Word of the Day
Buy the rabbit – When a person gets the worst of a bargain, he is said to have “bought the rabbit.”
John Camden Hotten’s Slang Dictionary, 1887
- Republicans believe the Governor and Legislative Democrats should accept their share of the blame for the fiscal mess the state is experiencing. It is not the fault of misguided federal policies, greedy Wall Street bankers or the natural disasters. We must be clear– when we left last May we had already had built ourselves a $563 million shortfall. We now face $800 million shortfall. Most of the shortfall was caused by a lack of discipline and a failure of foresight with Iowans’ dollars not by Washington or Wall Street or natural disasters.
- Republicans are skeptical of the governor’s request to borrow $750 million through bonding. According to the State Auditor, using the RIIF for infrastructure (vertical or horizontal) would provide, in just a 3-year period, more than the $700 million of bonding proposed by the Governor that requires a 20-year payback.
- If the infrastructure fund was used for what it was intended instead of spending it on various non-infrastructure priorities, this borrowing discussion wouldn’t be happening.
Big Union Bailout
- “Fair Share” isn’t fair, it is a big union bailout. Unions are failing to retain and grow membership on their own so they are turning to their political allies in the Legislature to save them.
- “Fair Share” is forced unionism. It forces non-union employees to pay dues to an organization that not only do not belong but also one that may disagree with substantially on political and social issues.
- House Republican are opposed to the forced payment of union dues by non-union employees. House Republicans are also opposed to forcing unions to represent non-union employees.
- A representative from SEIU told the Des Moines Register in January that the forced union dues won’t go to cover their costs associated with represented non-union members but instead will go to increased organizing and recruiting.
- This destroys an employer’s opportunity to contract for health care. As a result insurance premiums will increase greatly.
- The bill, HF 530, provides that an employee may select their own doctor by having that doctor on file with the employer. There is no requirement that the doctor be a specialist or occupational physician or have any experience or specialty in the injury sustained by the employee.
- This bill attempts to “fix” a system that is not broken.
- Iowa workers already enjoy the highest maximum benefits of any state in the Midwest. Iowa’s rate of $1,206 per week outstrips the next highest performer, Minnesota, by $456 per week, and is far ahead of Nebraska, Illinois, South Dakota, Kansas, Missouri, and Wisconsin. In fact, Iowa is ranked third nationally, behind only the District of Columbia and New Hampshire.
- The battle over the prevailing wage bill isn’t over. Democratic leaders and the Governor have vowed to pressure those Democrats who voted “nay” into voting “aye” before the end of the session.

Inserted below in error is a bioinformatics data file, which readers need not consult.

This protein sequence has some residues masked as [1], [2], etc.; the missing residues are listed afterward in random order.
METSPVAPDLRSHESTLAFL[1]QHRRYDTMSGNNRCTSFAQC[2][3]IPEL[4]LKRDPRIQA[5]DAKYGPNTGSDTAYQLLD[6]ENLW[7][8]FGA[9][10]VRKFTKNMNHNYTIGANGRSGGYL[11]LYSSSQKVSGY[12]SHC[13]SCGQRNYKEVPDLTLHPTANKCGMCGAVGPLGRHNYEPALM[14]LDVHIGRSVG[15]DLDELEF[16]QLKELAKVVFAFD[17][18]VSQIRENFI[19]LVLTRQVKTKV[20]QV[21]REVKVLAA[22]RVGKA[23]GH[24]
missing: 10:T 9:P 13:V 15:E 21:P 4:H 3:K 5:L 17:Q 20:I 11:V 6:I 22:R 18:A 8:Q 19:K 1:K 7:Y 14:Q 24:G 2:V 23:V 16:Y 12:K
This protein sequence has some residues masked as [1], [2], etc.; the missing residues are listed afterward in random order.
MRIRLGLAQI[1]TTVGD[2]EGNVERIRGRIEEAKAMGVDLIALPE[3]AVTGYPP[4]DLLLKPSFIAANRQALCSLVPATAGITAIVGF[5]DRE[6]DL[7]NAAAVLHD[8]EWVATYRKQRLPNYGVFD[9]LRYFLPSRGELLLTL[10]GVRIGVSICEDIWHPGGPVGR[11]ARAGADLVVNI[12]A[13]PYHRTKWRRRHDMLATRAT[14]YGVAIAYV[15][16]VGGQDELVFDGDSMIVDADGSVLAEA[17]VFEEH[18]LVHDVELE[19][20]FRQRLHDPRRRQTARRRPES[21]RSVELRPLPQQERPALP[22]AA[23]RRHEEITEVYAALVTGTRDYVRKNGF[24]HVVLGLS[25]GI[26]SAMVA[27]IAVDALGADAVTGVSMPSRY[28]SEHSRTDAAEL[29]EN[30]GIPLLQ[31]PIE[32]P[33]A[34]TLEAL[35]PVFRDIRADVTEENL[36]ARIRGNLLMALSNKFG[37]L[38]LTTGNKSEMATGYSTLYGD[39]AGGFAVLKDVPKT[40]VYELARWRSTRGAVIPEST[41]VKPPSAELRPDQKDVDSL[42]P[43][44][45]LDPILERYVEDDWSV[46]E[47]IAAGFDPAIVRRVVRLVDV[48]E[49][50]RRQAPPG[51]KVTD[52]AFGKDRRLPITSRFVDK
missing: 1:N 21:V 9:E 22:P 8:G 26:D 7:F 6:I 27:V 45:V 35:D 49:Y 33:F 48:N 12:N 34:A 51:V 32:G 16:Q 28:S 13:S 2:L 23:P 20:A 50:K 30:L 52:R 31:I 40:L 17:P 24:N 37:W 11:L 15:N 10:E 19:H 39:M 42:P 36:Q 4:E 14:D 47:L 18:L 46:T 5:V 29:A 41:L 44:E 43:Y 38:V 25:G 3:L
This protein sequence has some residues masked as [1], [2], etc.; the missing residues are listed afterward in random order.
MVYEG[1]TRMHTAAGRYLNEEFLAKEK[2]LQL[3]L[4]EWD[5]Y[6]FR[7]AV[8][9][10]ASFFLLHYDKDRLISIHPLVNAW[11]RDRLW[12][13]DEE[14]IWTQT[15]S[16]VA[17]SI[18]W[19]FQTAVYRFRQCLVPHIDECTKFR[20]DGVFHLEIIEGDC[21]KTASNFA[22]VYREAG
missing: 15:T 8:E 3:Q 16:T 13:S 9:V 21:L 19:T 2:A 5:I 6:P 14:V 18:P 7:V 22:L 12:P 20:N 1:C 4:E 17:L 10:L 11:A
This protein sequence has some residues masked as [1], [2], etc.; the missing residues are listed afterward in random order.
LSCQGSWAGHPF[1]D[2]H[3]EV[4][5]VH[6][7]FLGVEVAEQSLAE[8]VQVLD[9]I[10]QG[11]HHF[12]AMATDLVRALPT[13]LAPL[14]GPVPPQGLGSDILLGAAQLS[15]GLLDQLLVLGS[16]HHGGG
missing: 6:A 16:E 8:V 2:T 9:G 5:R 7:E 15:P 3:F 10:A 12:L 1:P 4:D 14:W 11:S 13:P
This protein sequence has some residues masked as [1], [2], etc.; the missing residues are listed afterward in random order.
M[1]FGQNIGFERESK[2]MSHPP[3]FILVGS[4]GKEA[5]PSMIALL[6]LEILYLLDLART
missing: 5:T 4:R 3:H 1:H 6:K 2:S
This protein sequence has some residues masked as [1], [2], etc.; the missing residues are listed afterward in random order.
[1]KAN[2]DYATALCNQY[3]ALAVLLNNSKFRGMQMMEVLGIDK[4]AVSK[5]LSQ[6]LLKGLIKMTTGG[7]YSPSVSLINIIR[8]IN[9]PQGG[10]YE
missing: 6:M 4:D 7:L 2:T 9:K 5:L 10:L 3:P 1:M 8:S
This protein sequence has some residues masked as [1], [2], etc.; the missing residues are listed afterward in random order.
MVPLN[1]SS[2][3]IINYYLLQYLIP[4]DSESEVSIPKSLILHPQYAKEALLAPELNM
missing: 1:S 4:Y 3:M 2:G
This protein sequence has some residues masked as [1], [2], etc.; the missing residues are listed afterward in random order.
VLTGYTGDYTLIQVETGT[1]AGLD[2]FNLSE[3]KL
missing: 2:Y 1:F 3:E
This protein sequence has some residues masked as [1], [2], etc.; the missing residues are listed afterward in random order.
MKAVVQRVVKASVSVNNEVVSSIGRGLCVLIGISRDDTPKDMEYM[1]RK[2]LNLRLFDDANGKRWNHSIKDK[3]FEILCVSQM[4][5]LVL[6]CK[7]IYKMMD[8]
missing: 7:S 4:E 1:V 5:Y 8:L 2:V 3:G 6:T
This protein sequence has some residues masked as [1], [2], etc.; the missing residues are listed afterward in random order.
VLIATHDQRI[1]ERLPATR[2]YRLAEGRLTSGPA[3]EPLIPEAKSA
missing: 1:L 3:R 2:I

- The prevailing wage bill favors large contractors at the expense of small rural contractors. The fringe benefit requirements contained in the bill price many small contractors out of the bidding process.
- The bill requires all contractors to offer fringe benefits such as a pension and vacation. The problem for small rural contractors is that since some of their job will only last a few weeks, instead of paying the fringe benefits they are required to increase the pay of the employee by the same amount.
- The same Fiscal Note estimated that project costs would increase 10 percent to 12 percent increase due to prevailing wage.
- The last state to pass prevailing wage legislation was Minnesota, in 1973. Nine states have since repealed their laws, including Ohio. When Ohio repealed the prevailing wage for school construction, the projects saw a 10 percent reduction in project costs.
Other Message Points
- According to The Des Moines Register, Iowa lost 17,500 jobs in 2008. That is like losing an entire town the size of Coralville. In January, there were over 80,000 Iowans out of work according to Iowa Workforce Development. It is the first time the number of unemployed Iowans has reached 80,000 since September of 1987.
- Governor Culver told The Des Moines Register this week that he’s reached a compromise with Legislative Democrats over the expansion of organized labor’s collective bargaining powers and now plans to sign the bill. Last year Culver vetoed the bill because it said it would result in significant property tax increases.
- Republicans offered our plan on transparency last week as an amendment. The plan bill requires the state to create a searchable, consolidated, online database of the state’s budget and spending report, free of charge and open to the public. Democrats defeated it on a party line vote.
- Rep. Nick Wagner filed HF 604 this week which is a 10% across the board income tax cut for individuals and corporations.